As the health care industry moves toward outcome-based, bundled payments, providers must increasingly leverage payment and clinical insights to better understand and manage medical risk. Most providers remain woefully ignorant of the economics relating to patient segments, service lines, geographies, and payers. To understand profitability at a detailed level in an outcome-focused world, providers must have access to and analyze normalized clinical, claims, and payments data.

To get there, several things must happen. First, electronic-health-record adoption and data standardization must continue. By applying CBO data, we estimate that 55 percent of hospitals and 85 percent of physician practices will reach the basic stages of meaningful use by 2014.

Second, the health information exchange (HIE) infrastructure must expand to provide connectivity. There are already 150 to 200 HIEs across the country, supported by a broad ecosystem of technology players, ranging from large-scale providers, such as Cerner, IBM, and Misys; to smaller ones, such as dbMotion and Medicity; to publicly backed approaches, such as the open-source software advanced by the Nationwide Health Information Network (NHIN). Larger hospital systems are also increasingly building out private HIEs that can help them better integrate care and manage their referral network, in some cases in collaboration with payers.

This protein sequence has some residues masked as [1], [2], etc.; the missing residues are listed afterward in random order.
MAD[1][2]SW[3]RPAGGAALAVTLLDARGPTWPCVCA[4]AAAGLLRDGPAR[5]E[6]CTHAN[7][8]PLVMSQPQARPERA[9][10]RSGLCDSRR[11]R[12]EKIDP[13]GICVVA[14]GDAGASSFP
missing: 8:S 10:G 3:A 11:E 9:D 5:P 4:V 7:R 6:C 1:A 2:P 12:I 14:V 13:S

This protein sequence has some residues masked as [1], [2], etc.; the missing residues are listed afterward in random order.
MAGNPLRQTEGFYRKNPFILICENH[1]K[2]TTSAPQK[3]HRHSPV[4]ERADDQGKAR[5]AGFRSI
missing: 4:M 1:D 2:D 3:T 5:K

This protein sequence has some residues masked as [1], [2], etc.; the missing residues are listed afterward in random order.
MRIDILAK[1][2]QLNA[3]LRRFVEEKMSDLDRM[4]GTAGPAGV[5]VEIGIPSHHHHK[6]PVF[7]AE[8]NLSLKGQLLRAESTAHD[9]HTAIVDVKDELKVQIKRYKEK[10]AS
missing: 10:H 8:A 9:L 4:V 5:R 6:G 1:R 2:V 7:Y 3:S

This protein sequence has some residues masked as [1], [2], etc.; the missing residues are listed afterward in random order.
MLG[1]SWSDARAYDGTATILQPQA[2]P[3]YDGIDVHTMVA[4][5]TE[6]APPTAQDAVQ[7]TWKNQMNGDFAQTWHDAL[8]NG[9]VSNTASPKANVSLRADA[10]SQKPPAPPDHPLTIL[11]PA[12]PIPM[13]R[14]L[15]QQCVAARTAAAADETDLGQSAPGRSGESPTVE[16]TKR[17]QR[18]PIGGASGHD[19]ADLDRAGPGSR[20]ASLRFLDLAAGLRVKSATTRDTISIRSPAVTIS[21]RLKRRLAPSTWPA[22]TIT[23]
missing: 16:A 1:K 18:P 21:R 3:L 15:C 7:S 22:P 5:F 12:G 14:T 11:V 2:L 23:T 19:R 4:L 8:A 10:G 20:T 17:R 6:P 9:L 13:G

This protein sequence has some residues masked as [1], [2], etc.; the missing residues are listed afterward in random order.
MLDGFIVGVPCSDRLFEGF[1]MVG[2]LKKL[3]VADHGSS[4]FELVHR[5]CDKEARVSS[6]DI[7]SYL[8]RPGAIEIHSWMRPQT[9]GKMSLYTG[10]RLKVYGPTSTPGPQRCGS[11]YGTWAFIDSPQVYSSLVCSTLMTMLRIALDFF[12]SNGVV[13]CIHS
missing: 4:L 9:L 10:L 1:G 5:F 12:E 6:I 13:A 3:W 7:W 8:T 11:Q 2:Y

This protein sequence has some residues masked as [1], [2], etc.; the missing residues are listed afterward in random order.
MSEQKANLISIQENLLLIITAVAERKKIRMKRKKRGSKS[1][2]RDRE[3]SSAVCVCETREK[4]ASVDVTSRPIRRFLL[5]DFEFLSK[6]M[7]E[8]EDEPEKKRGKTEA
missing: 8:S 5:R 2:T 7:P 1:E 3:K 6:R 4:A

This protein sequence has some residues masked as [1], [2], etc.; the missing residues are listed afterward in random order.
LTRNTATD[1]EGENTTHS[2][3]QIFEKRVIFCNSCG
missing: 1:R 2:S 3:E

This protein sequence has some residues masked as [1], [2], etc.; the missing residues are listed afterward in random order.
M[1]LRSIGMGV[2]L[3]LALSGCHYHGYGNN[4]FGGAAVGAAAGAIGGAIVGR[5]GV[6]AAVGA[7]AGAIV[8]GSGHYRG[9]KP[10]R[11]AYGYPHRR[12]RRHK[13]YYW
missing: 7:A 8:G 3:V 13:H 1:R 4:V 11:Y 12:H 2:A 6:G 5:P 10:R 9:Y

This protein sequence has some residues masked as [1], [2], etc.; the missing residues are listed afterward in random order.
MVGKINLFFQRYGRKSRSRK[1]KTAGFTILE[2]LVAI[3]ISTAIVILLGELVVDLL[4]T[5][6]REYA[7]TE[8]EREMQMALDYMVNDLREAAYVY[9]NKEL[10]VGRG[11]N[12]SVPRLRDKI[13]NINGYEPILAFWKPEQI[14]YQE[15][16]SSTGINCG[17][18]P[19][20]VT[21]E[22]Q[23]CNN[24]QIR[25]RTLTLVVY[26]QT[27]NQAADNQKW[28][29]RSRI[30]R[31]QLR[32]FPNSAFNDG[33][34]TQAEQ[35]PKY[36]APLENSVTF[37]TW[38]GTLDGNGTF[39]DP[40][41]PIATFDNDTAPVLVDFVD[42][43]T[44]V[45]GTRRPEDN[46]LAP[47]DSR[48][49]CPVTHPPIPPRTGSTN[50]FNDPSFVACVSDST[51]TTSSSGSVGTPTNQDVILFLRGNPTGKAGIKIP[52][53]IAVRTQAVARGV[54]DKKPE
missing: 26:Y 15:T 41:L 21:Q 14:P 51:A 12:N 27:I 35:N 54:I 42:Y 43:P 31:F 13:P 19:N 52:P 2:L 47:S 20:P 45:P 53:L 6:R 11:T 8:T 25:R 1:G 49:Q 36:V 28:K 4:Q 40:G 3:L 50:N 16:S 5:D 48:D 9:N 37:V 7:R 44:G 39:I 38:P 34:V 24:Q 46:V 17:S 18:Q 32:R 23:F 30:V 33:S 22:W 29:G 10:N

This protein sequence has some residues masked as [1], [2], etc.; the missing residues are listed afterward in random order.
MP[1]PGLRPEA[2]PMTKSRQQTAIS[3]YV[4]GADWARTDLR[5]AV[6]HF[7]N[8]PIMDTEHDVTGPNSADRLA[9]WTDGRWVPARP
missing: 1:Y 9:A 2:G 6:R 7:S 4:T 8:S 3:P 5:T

Finally, relevant clinical data will need to be integrated with claims information, charge data, and remittance information in a way that enables analytics on issues such as cost management, physician management, reimbursement optimization, and service line profitability. As with other transaction-processing and analytic capabilities in health care, developing these solutions will likely require innovative cross-industry collaborations involving some combination of intermediaries and infrastructure providers (payers, IT vendors, and financial institutions) and analytics service providers.

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